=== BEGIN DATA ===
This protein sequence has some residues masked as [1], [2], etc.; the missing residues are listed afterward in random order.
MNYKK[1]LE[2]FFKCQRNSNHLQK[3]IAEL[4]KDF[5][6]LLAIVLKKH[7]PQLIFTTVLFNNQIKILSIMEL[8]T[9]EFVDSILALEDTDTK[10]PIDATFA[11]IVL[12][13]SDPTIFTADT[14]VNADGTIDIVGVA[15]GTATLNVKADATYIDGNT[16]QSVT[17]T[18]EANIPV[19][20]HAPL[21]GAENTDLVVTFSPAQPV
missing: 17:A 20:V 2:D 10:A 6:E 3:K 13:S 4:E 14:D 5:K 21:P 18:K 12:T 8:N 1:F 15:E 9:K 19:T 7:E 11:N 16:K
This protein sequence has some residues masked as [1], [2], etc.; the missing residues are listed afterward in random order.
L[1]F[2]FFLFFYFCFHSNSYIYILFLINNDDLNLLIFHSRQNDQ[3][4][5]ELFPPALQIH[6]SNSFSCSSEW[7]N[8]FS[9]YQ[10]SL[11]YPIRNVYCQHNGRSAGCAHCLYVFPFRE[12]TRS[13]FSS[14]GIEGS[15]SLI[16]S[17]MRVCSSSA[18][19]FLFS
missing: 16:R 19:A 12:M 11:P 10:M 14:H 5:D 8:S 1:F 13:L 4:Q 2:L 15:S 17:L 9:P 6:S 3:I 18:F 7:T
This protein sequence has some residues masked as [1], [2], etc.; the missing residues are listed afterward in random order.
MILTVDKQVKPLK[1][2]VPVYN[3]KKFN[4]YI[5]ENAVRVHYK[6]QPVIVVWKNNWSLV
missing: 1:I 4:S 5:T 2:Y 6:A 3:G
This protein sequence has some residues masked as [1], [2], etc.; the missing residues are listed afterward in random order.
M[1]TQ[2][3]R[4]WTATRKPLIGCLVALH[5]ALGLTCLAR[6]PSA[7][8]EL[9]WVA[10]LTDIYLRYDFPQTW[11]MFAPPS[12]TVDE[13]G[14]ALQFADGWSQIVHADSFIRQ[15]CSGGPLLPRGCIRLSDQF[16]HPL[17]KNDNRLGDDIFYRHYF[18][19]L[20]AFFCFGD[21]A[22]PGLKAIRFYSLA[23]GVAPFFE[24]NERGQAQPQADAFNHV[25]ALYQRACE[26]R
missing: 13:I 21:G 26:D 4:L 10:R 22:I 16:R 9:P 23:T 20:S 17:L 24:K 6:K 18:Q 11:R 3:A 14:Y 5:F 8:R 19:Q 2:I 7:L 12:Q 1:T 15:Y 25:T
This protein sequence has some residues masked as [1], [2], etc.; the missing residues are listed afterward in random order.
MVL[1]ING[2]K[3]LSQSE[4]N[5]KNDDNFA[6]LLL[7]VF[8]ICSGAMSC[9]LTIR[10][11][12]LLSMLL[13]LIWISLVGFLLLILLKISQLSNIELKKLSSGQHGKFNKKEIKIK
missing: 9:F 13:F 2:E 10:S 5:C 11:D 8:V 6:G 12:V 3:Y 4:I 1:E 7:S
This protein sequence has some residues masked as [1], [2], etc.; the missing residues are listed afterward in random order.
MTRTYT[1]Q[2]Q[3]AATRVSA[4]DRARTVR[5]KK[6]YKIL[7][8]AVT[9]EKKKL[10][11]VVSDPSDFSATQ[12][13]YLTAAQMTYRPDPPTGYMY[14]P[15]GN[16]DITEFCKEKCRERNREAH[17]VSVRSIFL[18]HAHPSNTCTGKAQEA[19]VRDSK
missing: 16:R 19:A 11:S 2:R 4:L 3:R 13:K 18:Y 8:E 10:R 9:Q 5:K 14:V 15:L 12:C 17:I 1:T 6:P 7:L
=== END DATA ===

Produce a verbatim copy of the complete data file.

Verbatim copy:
This protein sequence has some residues masked as [1], [2], etc.; the missing residues are listed afterward in random order.
MNYKK[1]LE[2]FFKCQRNSNHLQK[3]IAEL[4]KDF[5][6]LLAIVLKKH[7]PQLIFTTVLFNNQIKILSIMEL[8]T[9]EFVDSILALEDTDTK[10]PIDATFA[11]IVL[12][13]SDPTIFTADT[14]VNADGTIDIVGVA[15]GTATLNVKADATYIDGNT[16]QSVT[17]T[18]EANIPV[19][20]HAPL[21]GAENTDLVVTFSPAQPV
missing: 17:A 20:V 2:D 10:A 6:E 3:K 13:S 4:E 14:D 5:K 21:P 18:K 12:T 8:N 1:F 15:E 9:K 19:T 7:E 11:N 16:K
This protein sequence has some residues masked as [1], [2], etc.; the missing residues are listed afterward in random order.
L[1]F[2]FFLFFYFCFHSNSYIYILFLINNDDLNLLIFHSRQNDQ[3][4][5]ELFPPALQIH[6]SNSFSCSSEW[7]N[8]FS[9]YQ[10]SL[11]YPIRNVYCQHNGRSAGCAHCLYVFPFRE[12]TRS[13]FSS[14]GIEGS[15]SLI[16]S[17]MRVCSSSA[18][19]FLFS
missing: 16:R 19:A 12:M 11:P 10:M 14:H 5:D 8:S 1:F 13:L 4:Q 2:L 15:S 17:L 9:P 6:S 3:I 18:F 7:T
This protein sequence has some residues masked as [1], [2], etc.; the missing residues are listed afterward in random order.
MILTVDKQVKPLK[1][2]VPVYN[3]KKFN[4]YI[5]ENAVRVHYK[6]QPVIVVWKNNWSLV
missing: 1:I 4:S 5:T 2:Y 6:A 3:G
This protein sequence has some residues masked as [1], [2], etc.; the missing residues are listed afterward in random order.
M[1]TQ[2][3]R[4]WTATRKPLIGCLVALH[5]ALGLTCLAR[6]PSA[7][8]EL[9]WVA[10]LTDIYLRYDFPQTW[11]MFAPPS[12]TVDE[13]G[14]ALQFADGWSQIVHADSFIRQ[15]CSGGPLLPRGCIRLSDQF[16]HPL[17]KNDNRLGDDIFYRHYF[18][19]L[20]AFFCFGD[21]A[22]PGLKAIRFYSLA[23]GVAPFFE[24]NERGQAQPQADAFNHV[25]ALYQRACE[26]R
missing: 13:I 21:G 26:D 4:L 10:R 22:I 16:R 9:P 23:T 20:S 17:L 24:K 6:K 18:Q 11:R 3:A 14:Y 5:F 8:R 19:Q 2:I 7:L 12:Q 1:T 15:Y 25:T
This protein sequence has some residues masked as [1], [2], etc.; the missing residues are listed afterward in random order.
MVL[1]ING[2]K[3]LSQSE[4]N[5]KNDDNFA[6]LLL[7]VF[8]ICSGAMSC[9]LTIR[10][11][12]LLSMLL[13]LIWISLVGFLLLILLKISQLSNIELKKLSSGQHGKFNKKEIKIK
missing: 9:F 13:F 2:E 10:S 5:C 11:D 8:V 6:G 12:V 3:Y 4:I 1:E 7:S
This protein sequence has some residues masked as [1], [2], etc.; the missing residues are listed afterward in random order.
MTRTYT[1]Q[2]Q[3]AATRVSA[4]DRARTVR[5]KK[6]YKIL[7][8]AVT[9]EKKKL[10][11]VVSDPSDFSATQ[12][13]YLTAAQMTYRPDPPTGYMY[14]P[15]GN[16]DITEFCKEKCRERNREAH[17]VSVRSIFL[18]HAHPSNTCTGKAQEA[19]VRDSK
missing: 16:R 19:A 11:S 2:R 4:L 3:R 13:K 18:Y 8:E 10:R 9:Q 5:K 14:V 15:L 12:C 17:I 1:T 6:P 7:L